3 Things book indexers wish you knew

Seth Maislin

Seth Maislin, freelance indexer

1. Indexing is an editorial function.

You own a spellchecker, so why do you continue to work with editors? That’s easy. You need an editor to correct all the stupid mistakes your spellchecker makes, along with the 20 other good things that spellcheckers never do. Indexing, like writing and editing, requires a human being. Search, automatic indexers, and even simple alphabetizing tools are inferior, able to build things that look okay but function terribly.

2. Authors can write their own indexes, but there’s no good reason for it.

Just because you’re capable doesn’t mean you do it. Most of us do not grow vegetables, fill potholes, produce movies, or whittle wood into pencils. We know to rely on people who are efficient and qualified, because we have more appropriate things to do instead. Indexers are highly educated people who have the right combination of experience, training, and subject knowledge to prepare the best product for your readers. Unless you’re a professional indexer yourself—and there are a multitude of opportunities for you to become one—leave the hard work to the experts. Even gardeners buy most of their groceries. [Read more…]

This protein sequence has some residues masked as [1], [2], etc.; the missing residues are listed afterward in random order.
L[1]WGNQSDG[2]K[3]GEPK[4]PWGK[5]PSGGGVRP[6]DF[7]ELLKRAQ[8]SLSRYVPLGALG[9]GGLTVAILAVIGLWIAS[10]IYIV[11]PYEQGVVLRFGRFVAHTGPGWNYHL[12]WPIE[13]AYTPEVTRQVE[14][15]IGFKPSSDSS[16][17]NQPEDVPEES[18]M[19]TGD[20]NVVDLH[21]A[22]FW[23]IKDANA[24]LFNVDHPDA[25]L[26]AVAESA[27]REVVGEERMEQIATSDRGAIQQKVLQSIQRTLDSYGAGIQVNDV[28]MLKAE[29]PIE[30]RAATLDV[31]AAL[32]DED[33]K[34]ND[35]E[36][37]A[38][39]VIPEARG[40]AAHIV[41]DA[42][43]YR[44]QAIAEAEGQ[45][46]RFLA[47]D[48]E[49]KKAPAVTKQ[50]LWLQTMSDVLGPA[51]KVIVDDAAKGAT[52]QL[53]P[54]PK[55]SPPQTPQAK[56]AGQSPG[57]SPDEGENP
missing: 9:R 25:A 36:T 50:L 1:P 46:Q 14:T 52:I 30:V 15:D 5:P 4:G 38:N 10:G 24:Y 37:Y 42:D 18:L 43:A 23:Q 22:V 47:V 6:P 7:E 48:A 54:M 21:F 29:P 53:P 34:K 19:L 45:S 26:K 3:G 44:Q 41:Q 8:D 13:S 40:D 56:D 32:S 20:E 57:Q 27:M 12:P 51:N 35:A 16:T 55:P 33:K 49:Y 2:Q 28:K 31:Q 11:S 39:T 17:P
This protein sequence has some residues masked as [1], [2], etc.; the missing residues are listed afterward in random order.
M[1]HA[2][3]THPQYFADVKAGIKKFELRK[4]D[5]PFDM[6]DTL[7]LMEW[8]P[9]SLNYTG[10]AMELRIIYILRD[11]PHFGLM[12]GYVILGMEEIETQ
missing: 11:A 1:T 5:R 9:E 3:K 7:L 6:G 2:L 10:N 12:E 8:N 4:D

Punctuation, other stylistic rules: obstacle or opportunity?

Punctuation, and other stylistic rules, with all their exceptions and apparently arbitrary forms, can seem like a massive obstacle to writing. If you’re unsure of punctuation (which is reasonable, given all the conflicting opinions on punctuation), the rules are more than a nuisance; they conspire to break into the writerly flow with their demands for figuring out, for example, where to put a comma. Punctuation and other rules are enemies to many writers. Certainly most of us don’t enjoy reading Strunk and White or the massive style manuals that define proper writing style in many academic fields.

But if you think of writing differently—not from the perspective of getting it all down on paper, but from the perspective of reaching interested readers—then these take on a different appearance; punctuation affects meaning and interpretation; to a lesser extent other stylistic elements do, too. And the meaning that the reader can gather is one of a writer’s main concerns. [Read more…]